Instead of arguing that B's flawed political culture is reason for A to assist B, it could be argued that A's choice has placed society B in a disadvantageous political and economic position. It is not the case that B's decision to refrain from industrializing and from saving has caused all of society B's economic hardship. A's choice has hurt B's chances of succeeding. Thus, it seems reasonable to think that we should not hold society B accountable, and A owes something to B.


A's choice has inadvertently affected the economic situation in B's society. A is morally entitled to all that they produce by their labor or acquire by voluntary gift or exchange. If A's choice has altered the wealth of society B, then it is only fair that A contribute to assisting society B. If A openly trades with other societies who are equally well-off, then A's society will benefit from the open trade agreements. The open trade agreements will harm society B because they do not have the available resources to engage in such activity. Members of B's society would suffer unnecessary hardships. Society A's choice may lead to unpalatable economic consequences for B's population.


B is flawed not because of its decision not to industrialize or not to save but A's exploitative choice. If this is correct, then it seems only fair that A has a duty to assist B by providing financial support as well as advice for improving B's political culture.


There is another reason to think that A has a duty to assist B. B's failure to save for future generations seems to be a failure of political culture if Rawls's just savings principle is a duty of justice. In A Theory of Justice, Rawls writes,

Saving is demanded as a condition of bringing about the full realization of just institutions and the equal liberties. (1999, p. 257)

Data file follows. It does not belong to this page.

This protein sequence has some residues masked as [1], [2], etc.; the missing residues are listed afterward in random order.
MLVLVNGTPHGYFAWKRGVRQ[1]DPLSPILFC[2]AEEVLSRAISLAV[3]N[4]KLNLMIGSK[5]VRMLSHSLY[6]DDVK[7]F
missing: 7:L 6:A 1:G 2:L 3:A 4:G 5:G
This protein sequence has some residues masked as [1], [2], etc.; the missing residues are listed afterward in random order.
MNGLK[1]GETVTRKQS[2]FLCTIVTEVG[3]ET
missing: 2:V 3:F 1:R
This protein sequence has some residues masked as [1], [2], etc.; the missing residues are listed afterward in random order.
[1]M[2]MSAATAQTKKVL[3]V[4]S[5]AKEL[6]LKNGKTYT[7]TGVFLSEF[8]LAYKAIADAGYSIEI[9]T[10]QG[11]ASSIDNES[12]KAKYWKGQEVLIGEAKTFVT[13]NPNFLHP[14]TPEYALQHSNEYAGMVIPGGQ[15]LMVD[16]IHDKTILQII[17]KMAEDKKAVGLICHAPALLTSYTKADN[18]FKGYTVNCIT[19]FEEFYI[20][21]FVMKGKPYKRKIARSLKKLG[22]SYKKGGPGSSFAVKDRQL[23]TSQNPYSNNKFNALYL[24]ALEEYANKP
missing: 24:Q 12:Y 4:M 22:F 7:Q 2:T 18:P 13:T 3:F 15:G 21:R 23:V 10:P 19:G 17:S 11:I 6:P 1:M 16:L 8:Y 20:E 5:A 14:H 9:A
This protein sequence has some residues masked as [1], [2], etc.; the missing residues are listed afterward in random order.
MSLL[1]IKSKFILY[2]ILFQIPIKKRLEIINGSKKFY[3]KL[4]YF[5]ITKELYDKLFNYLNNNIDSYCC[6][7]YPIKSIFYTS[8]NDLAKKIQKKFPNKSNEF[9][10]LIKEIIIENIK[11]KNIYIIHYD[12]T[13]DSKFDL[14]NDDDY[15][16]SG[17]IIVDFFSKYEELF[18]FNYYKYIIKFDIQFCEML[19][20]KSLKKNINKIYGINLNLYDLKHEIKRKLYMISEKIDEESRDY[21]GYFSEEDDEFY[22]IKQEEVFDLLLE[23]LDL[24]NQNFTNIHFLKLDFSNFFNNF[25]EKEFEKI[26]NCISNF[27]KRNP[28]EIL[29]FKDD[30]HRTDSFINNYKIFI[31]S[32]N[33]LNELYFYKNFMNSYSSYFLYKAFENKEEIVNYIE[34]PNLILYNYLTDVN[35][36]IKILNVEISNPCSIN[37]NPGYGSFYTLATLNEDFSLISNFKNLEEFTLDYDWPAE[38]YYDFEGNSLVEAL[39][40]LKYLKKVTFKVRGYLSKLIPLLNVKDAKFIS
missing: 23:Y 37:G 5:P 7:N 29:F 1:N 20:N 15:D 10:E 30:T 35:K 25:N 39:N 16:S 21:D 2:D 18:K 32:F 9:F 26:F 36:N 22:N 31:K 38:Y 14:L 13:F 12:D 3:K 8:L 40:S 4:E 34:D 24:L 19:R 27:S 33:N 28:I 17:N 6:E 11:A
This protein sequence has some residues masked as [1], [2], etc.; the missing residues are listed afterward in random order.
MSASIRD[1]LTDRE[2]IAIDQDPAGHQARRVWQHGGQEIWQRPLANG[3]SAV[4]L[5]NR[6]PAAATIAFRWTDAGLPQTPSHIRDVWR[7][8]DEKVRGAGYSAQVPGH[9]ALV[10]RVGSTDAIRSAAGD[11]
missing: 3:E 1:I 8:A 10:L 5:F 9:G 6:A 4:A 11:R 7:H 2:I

If a society fails to save for future generations, then that society has failed to realize a duty of justice. The problem in society B is a problem of political culture. B has failed to "lay the foundation for a just basic structure of society" (LP, p. 118). Since A, a liberal society, has a duty to assist nonliberal societies with a faulty political culture, it seems to follow that A has the duty to assist B, even if B is a liberal or decent society.


I have tried to argue that A has a duty to assist B since B's failure to industrialize and save for future generations seems to expose a deeper problem of B's political culture. Also,A's choice to industrialise and to save may have affected B's financial status, so A owes something to B. Rawls may insist that this duty would require nothing short of A's political control over society B.


Assisting B to become self-sufficient will require A to exercise some control over B's social and political institutions. For example, A may have to rebuild B's internal communication infrastructure to provide a better environment for sharing information between B's political institutions. If A has to control some of B's social and political institutions, then there must be a point in time where A hands over control to B. A cannot remain in control forever because that would be unjust. There will need to be a definite time horizon for A's withdrawal from B. Given that there is such a time horizon, there is nothing wrong with A's control over B.


Rawls asks us to submit that society B is a liberal, or at the least a decent, society. What I have tried to show is that

B's political culture is faulty. If a society's political culture causes a problem and, as Rawls believes, "the crucial element in how a country fares is its political culture" (LP, p. 117), then the well-off society owes the less well-off something. Therefore, A does owe some assistance, financial or otherwise, to B.